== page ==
Beef osso bucco with gremolada

Beef shanks earn ample thanks

Originally appeared in the April 14, 2011 edition of the Southside Times.


Osso bucco or ossobucco—meaning “bone with a hole”—is a cross-cut section of veal shin.  But if you’re a touch reluctant about using the aforestated variety of meat, no worries: for this recipe I’m using more mature beef.  Remaining article continued here:If you can’t find beef shanks at your local grocery (which are often available pre-processed), you might check out Archer’s Meat Packing on South Meridian in old town Greenwood.  But a sure bet is Claus’ German Sausage and Meats (1845 South Shelby Street).  The selection is impressive, and the gregarious staff of butchers always seems eager with guidance and suggestions.  (Although I have a quick caveat: take cash or check, no debit or credit.)

One of the distinct features of osso bucco is its traditional garnish—gremolada.  A hallmark accompaniment, gremolada (pronounced greh-moa-LAH-dah) is an aromatic mixture of parsley, sage, garlic, and lemon zest, which is sprinkled over top of the shanks just before service.  Paired with the rich disposition of the sauce, the gremolada adds a fresh fragrance of herbs and citrus.  And side dishes, you ask?  You can’t go wrong with mashed potatoes, risotto, or savory cannellini beans (pictured, and recipe follows below).  Buon appetito, dear reader.

Beef osso bucco with gremolada

Serves 2

  • 2, 2-inch thick beef shanks
  • As needed, all-purpose flour (for dredging and roux)
  • As needed, canola oil
  • ½ onion, rough chop
  • 1 ½ tablespoons unsalted butter
  • ½ cup peeled, diced tomatoes with juice
  • 6 fluid ounces white wine
  • 10 fluid ounces beef stock
  • 10 fluid ounces chicken stock

Gremolada

  • 1 ½ tablespoons fresh Italian parsley, minced
  • ½ teaspoon fresh sage, minced
  • 1 small clove garlic, minced
  • ½ tablespoon grated lemon zest

1.  Lightly dredge shanks by tossing with flour.  Over medium-high heat in a wide, high-sided saucepan or stock pot, add a small amount of oil (just to coat bottom).  Shake off excess flour and add shanks to pan, searing both sides until meat is a rich, mahogany color.  Remove, set aside.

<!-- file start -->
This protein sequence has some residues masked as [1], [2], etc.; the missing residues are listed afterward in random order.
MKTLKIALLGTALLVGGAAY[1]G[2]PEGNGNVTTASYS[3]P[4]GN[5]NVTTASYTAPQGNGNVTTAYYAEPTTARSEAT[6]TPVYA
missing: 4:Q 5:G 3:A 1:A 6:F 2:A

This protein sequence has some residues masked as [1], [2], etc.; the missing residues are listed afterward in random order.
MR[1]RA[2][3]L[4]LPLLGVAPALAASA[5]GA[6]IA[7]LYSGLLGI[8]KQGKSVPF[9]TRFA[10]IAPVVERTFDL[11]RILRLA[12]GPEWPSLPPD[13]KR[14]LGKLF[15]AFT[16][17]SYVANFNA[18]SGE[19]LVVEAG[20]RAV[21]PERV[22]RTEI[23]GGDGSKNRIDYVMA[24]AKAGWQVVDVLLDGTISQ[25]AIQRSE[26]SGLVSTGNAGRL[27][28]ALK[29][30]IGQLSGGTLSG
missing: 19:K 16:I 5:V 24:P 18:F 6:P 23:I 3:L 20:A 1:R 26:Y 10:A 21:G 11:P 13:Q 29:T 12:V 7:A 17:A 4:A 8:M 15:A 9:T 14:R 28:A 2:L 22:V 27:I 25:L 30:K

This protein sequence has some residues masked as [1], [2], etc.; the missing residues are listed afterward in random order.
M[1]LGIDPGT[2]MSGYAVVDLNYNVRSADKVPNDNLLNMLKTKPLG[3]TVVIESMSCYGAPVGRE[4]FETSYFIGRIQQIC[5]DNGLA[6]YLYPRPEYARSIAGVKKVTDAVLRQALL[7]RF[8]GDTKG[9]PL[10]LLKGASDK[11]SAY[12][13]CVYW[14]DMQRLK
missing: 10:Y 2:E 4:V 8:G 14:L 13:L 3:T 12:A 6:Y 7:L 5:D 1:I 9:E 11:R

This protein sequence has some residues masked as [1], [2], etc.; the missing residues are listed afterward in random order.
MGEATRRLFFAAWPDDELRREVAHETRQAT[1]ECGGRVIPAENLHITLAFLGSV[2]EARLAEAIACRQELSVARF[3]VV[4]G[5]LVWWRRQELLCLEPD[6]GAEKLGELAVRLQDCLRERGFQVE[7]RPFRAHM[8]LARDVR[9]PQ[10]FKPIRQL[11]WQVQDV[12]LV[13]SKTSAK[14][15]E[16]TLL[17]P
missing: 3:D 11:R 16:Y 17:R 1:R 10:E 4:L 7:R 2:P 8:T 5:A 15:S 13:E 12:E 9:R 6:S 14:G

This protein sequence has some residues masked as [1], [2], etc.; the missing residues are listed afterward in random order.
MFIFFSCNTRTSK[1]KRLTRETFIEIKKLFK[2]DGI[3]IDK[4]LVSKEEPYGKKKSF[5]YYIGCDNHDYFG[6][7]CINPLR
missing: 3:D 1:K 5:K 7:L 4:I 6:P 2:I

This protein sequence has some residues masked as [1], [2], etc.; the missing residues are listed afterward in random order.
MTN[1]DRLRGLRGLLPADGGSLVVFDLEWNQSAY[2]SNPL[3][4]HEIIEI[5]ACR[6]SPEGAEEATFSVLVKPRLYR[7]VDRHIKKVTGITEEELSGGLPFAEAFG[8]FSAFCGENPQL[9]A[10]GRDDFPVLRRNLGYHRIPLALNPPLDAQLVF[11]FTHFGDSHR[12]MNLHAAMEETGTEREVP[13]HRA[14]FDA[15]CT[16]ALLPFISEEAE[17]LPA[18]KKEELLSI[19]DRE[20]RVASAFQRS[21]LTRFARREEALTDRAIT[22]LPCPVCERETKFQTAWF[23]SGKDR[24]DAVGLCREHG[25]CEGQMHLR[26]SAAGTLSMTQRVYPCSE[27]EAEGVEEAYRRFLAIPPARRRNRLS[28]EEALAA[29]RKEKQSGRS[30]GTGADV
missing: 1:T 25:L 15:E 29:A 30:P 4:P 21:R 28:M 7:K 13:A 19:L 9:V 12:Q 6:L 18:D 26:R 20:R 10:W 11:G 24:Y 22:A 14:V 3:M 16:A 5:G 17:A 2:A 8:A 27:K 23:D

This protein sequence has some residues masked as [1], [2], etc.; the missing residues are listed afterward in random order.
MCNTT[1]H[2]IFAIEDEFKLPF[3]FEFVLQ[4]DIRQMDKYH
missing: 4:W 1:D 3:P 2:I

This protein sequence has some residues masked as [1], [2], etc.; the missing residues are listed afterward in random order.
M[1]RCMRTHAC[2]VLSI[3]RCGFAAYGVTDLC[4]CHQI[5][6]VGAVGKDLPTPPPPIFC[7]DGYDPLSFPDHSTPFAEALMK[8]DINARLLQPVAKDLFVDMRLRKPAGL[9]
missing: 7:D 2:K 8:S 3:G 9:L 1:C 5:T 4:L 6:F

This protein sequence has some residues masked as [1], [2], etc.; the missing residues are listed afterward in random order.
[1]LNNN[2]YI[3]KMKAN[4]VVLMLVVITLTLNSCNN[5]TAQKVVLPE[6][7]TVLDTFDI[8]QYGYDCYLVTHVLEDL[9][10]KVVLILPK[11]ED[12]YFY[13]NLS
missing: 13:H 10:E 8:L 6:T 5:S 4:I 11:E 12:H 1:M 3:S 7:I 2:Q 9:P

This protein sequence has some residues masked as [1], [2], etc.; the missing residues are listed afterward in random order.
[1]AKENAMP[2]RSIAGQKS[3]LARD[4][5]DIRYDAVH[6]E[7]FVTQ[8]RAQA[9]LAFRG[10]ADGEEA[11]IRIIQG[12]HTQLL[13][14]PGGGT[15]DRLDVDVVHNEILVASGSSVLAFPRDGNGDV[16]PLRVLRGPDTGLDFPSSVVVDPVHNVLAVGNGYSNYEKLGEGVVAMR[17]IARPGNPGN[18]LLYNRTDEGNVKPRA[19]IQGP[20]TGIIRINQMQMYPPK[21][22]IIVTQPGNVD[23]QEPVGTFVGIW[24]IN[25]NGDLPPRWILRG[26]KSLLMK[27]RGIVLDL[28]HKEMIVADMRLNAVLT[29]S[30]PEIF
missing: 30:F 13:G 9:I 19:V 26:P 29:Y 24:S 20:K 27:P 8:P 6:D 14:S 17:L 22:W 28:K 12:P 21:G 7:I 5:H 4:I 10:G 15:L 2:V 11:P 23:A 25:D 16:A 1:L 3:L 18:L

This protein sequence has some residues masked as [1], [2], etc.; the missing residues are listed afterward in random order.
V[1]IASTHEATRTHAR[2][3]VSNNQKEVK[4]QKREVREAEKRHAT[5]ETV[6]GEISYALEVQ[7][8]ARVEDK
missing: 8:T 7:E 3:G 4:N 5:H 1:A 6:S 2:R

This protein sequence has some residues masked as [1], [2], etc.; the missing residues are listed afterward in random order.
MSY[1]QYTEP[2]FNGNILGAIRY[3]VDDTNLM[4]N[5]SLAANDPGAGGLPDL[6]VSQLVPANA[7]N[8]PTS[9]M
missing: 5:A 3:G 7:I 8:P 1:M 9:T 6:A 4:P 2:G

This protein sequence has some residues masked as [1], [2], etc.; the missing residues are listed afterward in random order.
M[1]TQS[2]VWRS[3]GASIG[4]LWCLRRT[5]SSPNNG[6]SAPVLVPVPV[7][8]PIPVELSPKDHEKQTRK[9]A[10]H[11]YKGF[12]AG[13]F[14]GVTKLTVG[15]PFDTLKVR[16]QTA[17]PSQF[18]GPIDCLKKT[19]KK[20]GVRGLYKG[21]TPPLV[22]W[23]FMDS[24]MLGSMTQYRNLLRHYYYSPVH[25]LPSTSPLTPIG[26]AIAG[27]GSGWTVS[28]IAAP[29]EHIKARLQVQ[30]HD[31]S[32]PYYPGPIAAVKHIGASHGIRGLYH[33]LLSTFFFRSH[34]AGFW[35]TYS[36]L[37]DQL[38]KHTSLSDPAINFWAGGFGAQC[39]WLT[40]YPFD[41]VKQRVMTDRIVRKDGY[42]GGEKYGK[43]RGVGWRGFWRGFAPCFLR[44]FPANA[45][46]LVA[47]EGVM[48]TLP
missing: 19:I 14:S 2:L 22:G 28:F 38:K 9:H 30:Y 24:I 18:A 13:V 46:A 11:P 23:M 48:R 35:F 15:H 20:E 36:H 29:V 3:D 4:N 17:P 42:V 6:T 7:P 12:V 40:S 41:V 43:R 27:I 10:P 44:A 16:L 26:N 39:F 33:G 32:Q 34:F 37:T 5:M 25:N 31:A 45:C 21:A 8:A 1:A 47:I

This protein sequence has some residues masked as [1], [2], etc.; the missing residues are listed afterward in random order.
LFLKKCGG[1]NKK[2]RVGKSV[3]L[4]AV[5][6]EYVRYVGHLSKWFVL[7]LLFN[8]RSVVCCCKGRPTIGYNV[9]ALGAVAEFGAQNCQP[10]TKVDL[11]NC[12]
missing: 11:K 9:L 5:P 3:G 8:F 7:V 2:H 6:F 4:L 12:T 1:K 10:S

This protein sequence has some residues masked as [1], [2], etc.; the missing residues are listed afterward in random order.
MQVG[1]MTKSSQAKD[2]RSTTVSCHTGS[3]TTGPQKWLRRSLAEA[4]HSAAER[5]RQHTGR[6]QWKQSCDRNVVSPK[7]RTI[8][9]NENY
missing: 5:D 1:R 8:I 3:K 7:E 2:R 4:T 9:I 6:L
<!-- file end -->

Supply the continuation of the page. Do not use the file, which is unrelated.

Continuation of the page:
2.  Add onion and sauté until soft; add tomato, coking briefly.  Add butter and small amount of flour to create a smooth paste.  Pour in wine and reduce by half.  Pour in both stocks and add meat back to pan.  Bring to adjust heat and simmer, uncovered for 1 ½ to 2 hours.

3.  Meanwhile, make gremolada by combining parsley, sage, garlic, and lemon zest in a small bowl.  When shanks are fork tender, remove from pan.  Strain and return to heat.  If needed, adjust consistency and seasonings of sauce, and serve with shanks.

Cannellini beans with bacon and tomato

Serves 2 – 4

  • 1 – 2 slices bacon
  • ¼ white onion, minced
  • 2 cloves garlic, minced
  • ½ teaspoon all-purpose flour
  • ¼ – ½ cup chicken stock
  • 1, 15.5-ounce can cannellini beans, rinsed and drained
  • 4 fresh sage leaves, thin slice
  • 1 Roma tomato, seeded, small dice
  • To taste, kosher salt and cracked black pepper

1.  In a medium saucepan, cook bacon until crisp to render fat.  Remove bacon and reserve on paper towel.  Adjust heat (and fat, if needed—meaning, remove fat or add oil) and sauté onion until translucent.  Add garlic, cook until aromatic (don’t burn).  Add flour and mix into a paste.  Add stock, mixing thoroughly until liquid is thickened.  Add beans and lower heat (you don’t want to break the beans down, merely heat them through).  Add sage, tomato, and adjust seasoning with salt and pepper.

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Published in: on April 14, 2011 at 6:18 pm  Leave a Comment  
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